Updated May 2013
The majority of music sound discs are now housed in the Architecture and Fine Arts Library; however, music sound discs are also sometimes housed in the Latin America Collection and in Library West (including the Judaica, Africana and Asian collections). The processing of AFA sound discs differs from the other branches. Throughout the procedure it will be pointed out when the procedure diverges for the different locations.
Music sound discs arriving from the Print and Media Unit in Acquisitions generally will have provisional records with printouts of the records accompanying the discs. Music sound discs arriving from Gifts and Exchange or mixed in with the LAC approvals generally will not have provisional records, but another institution may already have a record in Aleph.
In Aleph: Search by the publisher number in the Browser search. You’ll find the search under “number, publisher” in the alphabetical list of available searches. On the bibliographic record the publisher number can be found in the 028 field. The location of the publisher number can vary, it is usually found on the spine and/or the disc itself - as an example: RTS 4273-2. If entering the publisher number as it appears on item results in no hits, it may be necessary to try different combinations of the number with or without spaces, dashes, letters, etc. For example any of the following might work depending on how the number was entered in the 028 field of the OCLC record: RTS 4273-2, RTS4732-2, 42732, 4273-2, etc. Music sound recordings from countries outside Europe and the U. S. often do not have a publisher number. If there is no publisher number or you get no hits for other reasons, search by ISBN. If you still get no results, try keyword searching. Searching sound discs of classical music in Aleph is often easier if done using the Find (keyword) search rather than Browse. Try searching at least two different indices. For example, if the title of a sound disc is Capriccio and the solo performer is Enrico Calcagni, use both pieces of information in your search since capriccio is a common form in classical music. You also might try the name(s) of the composers whose works are preformed or musicians or singers listed as performers.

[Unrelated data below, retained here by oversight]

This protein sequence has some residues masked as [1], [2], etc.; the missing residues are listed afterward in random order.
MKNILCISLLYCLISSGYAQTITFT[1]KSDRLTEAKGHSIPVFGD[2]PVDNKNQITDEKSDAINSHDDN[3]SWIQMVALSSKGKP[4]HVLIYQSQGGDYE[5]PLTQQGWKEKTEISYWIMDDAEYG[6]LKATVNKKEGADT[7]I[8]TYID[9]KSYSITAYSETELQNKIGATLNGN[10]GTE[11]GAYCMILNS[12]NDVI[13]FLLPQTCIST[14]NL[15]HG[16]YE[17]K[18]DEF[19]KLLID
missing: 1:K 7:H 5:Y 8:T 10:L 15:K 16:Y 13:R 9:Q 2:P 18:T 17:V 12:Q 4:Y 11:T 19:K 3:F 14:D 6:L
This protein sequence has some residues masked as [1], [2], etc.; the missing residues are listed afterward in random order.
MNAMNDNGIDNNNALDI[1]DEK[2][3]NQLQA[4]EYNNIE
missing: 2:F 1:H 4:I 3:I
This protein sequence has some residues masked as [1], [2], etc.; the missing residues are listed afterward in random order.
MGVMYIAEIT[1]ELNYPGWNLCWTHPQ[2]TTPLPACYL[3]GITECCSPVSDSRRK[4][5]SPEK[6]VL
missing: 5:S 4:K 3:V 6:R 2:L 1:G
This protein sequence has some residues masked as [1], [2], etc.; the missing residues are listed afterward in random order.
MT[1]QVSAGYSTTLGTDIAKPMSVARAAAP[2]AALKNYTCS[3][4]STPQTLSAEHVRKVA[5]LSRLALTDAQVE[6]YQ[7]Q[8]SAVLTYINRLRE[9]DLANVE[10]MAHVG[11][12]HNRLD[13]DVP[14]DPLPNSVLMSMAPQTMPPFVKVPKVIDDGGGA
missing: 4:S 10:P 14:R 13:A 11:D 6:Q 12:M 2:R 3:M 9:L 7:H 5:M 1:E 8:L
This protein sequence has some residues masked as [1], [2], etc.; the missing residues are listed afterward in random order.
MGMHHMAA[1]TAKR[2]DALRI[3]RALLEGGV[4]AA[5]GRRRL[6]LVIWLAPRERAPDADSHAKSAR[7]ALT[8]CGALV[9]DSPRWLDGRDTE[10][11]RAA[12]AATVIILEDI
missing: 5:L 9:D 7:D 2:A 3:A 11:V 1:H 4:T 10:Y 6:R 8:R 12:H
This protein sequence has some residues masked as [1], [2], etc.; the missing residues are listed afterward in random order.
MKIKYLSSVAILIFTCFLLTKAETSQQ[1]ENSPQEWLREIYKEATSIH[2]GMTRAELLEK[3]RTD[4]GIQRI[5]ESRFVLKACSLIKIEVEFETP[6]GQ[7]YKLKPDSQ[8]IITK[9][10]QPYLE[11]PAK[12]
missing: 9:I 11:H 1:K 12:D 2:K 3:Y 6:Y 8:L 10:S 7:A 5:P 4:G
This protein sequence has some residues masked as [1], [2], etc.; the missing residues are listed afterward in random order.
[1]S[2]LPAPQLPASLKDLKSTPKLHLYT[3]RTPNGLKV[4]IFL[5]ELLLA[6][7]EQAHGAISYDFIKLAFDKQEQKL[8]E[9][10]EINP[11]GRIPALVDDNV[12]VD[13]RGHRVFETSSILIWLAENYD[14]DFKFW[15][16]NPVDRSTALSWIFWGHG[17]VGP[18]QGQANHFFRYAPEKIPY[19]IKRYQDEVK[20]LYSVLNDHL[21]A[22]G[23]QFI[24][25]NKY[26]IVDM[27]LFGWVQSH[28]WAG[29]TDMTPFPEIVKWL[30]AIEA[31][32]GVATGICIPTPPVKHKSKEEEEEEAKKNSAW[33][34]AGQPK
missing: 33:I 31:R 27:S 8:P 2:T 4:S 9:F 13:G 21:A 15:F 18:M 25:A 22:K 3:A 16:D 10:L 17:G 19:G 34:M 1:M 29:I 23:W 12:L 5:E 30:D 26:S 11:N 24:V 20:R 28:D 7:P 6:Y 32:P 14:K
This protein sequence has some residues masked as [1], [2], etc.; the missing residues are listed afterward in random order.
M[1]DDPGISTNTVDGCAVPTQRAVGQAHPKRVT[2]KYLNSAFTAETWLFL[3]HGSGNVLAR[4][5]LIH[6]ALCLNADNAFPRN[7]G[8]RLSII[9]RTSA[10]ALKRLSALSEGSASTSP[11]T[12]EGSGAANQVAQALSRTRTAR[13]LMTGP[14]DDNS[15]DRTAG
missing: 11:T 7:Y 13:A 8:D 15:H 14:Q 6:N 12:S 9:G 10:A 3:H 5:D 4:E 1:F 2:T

In Connexion: Search the music sound discs first by publisher number (mn: is the code for the publisher number). If there are no hits using a publisher number, then search by ISBN. If you still get no hits try the title (if discernable - not always obvious on classical CD cases), composer, conductor, performer, librettist, etc. When using name searches it is best to use multiple names in all three search boxes in Connexion to ensure a narrower search. Most of the information above about Aleph searching is applicable to searching in Connexion.
Identify the best record, most of the time you will find only one. Ask if you need to compare two or more records. One general guideline is that the more 650 and 700 fields the better, assuming all else equal.
When comparing different records in OCLC, pay special attention to the performers, conductor, etc. match exactly what you have in hand. If the work is for a small group of instruments (e. g. a quintet), be sure all the instruments match exactly. There are many different possible combinations of instruments, especially in classical chamber music. The instruments can be found in a 650, for example: 650 _ _ $a Trios (Piano, horn, violin). The same information can be found in a 700 field, for example: 700 1 2 $a Brahms, Johannes, $d 1833-1897. $t Trios, $m piano, violin, horn $n op. 40 $r E flat major. Records should have at least one subject heading. Let your supervisor know if you have a record that has no subject headings.
If you do not find a record in OCLC or you find an extremely short record lacking a 007, 700 or 650 fields as examples, give the CD to Peter Bushnell for original cataloging.
Working in Aleph:
Example of finished music CD for AFA:
After finishing all of the music sound discs, place them in the appropriate basket in Processing.